Series co-creator Yoshio Sakamoto told IGN the decision was made when, during a development meeting, a staff member said: "Hey, wouldn't that be kind of cool if it turned out that this person inside the suit was a woman?" 

Samus continues to be popular, with the remake "Metroid: Samus Returns" released in 2017, and a new game "Metroid Prime 4" announced, although Nintendo decided to restart development in 2019 after it failed to meet quality standards.

McDonald's and Mike Tyson in 'Punch Out!!'
Mike Tyson Tries to Beat Himself in Punch-Out!!
Mike Tyson Tries to Beat Himself in "Punch-Out!!"

Perhaps the funniest fact about "Punch Out!!" is that the short and feisty 17-year-old boxer character Little Mac derives his name from the McDonald's classic. 

However, Mike Tyson's involvement gave "Punch Out!!" a whole new significance.

Minoru Arakawa, then-president of Nintendo in the US, was determined to include Tyson in the game as he saw a lot of potential in him.

They released Mike Tyson's "Punch Out!!" in 1987, and Uproxx claims Tyson was only paid $50,000 for his image to be used. 

The game's Mike Tyson is notoriously difficult to beat — even the boxer himself couldn't do it.

Jean-Claude 'Mortal Kombat' Van Damme
Dvorah Mortal Kombat 11
D'Vorah, introduced in "Mortal Kombat X." The "Mortal Kombat" saga began in 1992.

The famous "Mortal Kombat" saga, which now includes 11 installments, began in 1992 but initially was meant to be totally different.

Centering around Belgian actor Jean-Claude Van Damme, the original plan was to create a game based on the film "Universal Soldier" and have him fight against hundreds of colorful enemies.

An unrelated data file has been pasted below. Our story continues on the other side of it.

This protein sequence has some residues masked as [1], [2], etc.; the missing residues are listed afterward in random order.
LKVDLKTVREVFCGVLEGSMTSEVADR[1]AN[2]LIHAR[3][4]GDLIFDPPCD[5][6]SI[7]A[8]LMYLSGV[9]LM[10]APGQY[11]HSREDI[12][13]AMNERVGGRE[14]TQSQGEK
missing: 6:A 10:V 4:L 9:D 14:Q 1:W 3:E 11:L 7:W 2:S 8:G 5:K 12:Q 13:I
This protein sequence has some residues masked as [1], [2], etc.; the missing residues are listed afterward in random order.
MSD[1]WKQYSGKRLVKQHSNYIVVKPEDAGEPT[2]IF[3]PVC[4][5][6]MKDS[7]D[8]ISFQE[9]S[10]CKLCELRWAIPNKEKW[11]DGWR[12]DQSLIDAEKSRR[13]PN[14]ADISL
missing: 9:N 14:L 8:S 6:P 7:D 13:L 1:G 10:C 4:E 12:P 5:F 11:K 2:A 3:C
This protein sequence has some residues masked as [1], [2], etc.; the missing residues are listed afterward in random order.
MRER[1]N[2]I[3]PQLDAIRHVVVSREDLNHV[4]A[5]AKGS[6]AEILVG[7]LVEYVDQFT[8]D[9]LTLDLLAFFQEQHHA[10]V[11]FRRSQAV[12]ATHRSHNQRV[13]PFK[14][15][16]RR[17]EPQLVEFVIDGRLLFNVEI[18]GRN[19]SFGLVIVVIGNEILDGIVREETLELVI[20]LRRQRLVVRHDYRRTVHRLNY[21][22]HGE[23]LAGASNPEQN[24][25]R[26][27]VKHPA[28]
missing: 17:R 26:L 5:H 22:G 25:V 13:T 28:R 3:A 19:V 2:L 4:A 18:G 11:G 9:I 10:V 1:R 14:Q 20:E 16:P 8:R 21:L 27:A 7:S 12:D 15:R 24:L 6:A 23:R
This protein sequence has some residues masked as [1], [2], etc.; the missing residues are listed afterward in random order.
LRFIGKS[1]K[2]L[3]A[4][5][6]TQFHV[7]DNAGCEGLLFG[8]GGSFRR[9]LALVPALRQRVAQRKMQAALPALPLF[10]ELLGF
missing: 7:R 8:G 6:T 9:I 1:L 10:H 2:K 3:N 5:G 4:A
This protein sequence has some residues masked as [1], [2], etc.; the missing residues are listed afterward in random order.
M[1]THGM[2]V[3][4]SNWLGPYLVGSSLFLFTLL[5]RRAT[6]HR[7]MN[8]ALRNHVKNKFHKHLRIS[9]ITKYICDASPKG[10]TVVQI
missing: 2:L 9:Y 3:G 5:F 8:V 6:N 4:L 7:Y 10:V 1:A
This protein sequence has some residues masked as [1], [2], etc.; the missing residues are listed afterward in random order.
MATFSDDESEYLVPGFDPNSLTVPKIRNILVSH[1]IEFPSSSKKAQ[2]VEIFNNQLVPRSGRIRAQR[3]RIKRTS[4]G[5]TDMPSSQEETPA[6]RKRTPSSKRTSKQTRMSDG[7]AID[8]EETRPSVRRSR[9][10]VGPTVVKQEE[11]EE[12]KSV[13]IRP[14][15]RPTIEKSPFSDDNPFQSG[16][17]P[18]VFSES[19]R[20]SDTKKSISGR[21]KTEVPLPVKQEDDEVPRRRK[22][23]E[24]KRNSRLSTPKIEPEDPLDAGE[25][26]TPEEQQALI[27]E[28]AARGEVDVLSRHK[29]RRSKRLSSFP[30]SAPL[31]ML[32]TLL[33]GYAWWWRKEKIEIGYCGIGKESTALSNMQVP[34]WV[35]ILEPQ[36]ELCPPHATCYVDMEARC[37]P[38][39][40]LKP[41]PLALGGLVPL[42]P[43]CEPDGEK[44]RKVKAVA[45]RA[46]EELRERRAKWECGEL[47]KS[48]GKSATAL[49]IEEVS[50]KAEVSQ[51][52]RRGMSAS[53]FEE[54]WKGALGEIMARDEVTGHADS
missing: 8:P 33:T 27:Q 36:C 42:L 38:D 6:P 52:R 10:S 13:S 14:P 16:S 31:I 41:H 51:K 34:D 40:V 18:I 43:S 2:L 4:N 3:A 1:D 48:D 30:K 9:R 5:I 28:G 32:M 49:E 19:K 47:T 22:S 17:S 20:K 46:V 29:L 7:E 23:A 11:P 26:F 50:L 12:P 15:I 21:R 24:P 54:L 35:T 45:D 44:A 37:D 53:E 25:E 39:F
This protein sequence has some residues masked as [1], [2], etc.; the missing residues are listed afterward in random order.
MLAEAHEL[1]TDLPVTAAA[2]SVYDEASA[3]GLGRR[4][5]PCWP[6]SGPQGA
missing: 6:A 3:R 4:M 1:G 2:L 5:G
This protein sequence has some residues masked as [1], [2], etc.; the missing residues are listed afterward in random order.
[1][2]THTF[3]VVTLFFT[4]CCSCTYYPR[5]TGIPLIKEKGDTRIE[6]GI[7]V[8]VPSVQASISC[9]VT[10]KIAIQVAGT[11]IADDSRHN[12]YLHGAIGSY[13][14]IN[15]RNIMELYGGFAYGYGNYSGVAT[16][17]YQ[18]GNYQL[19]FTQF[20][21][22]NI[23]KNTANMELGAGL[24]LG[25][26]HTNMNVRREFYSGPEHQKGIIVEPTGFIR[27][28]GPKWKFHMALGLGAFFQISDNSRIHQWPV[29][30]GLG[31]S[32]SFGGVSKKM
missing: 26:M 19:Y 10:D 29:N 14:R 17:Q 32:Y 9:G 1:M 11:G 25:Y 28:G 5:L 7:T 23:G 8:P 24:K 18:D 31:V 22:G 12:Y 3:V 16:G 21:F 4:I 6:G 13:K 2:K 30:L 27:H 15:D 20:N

However, negotiations with the actor didn't go well, Mel Magazine reported, and creators Midway decided to completely rebrand it, turning it into one of the most violent games of all time. 

The franchise did however include Johnny Cage, a character inspired by Van Damme.

Originally, 'Metal Gear' wasn't a stealth game
Metal Gear Solid V: The Phantom Pain
"Metal Gear" was born after Kojima was inspired by 1963 classic "The Great Escape."

Now one of the most famous stealth games in video game history, "Metal Gear" wasn't initially about stealth at all; it was originally intended exclusively as an action game.

However, the limited tech at the time didn't quite accommodate designer Hideo Kojima's storyline and themes. 

"Metal Gear" was born after he was inspired by 1963 classic "The Great Escape," which tells the story of how a group of soldiers plans to escape from a prison camp. 

Lara Croft wasn't the main character of 'Tomb Raider'
Tomb Raider
Directed by Roar Uthaug.

When Core Design and Eidos Interactive first presented "Tomb Raider" in its early stages, the main character looked a little too much like movie archaeologist Indiana Jones — for whom they obviously didn't have a license. 

To make the character stand out, designer Toby Gard proposed promoting a secondary female character to lead status, replacing the original idea. 

They decided to go with it and created the image of Lara Croft as we know her today, with her trademark shorts and signature braid. The rest is history. 

Zelda's namesake is a novelist's wife
Zelda Breath of Wild
The "Legend of Zelda" franchise is now hugely successful.

The name of Princess Zelda from "The Legend of Zelda," now a classic on NES, has an interesting literary origin.

Princess Zelda's name was inspired by Zelda Fitzgerald, the wife of "The Great Gatsby" novelist F. Scott Fitzgerald.

Shigeru Miyamoto of Nintendo said he liked the sound of the name and so it stuck.

The franchise is now hugely successful, with several new installments including 2019's "Legend of Zelda: Breath of the Wild."

'Resident Evil' started out as a remake of 'Sweet Home'
Resident Evil Village RE8
"Resident Evil: Village" will be coming to PS5 this year.

Now one of the most popular horror franchises and the starting point for the survival horror genre, "Resident Evil" was originally going to be a remake of 1989 Capcom classic "Sweet Home."

However, the makers decided to go bigger, changing their idea from a first-person shooter to a third-person one. They took inspiration from the Overlook Hotel of "The Shining," and from other movies featuring haunted houses.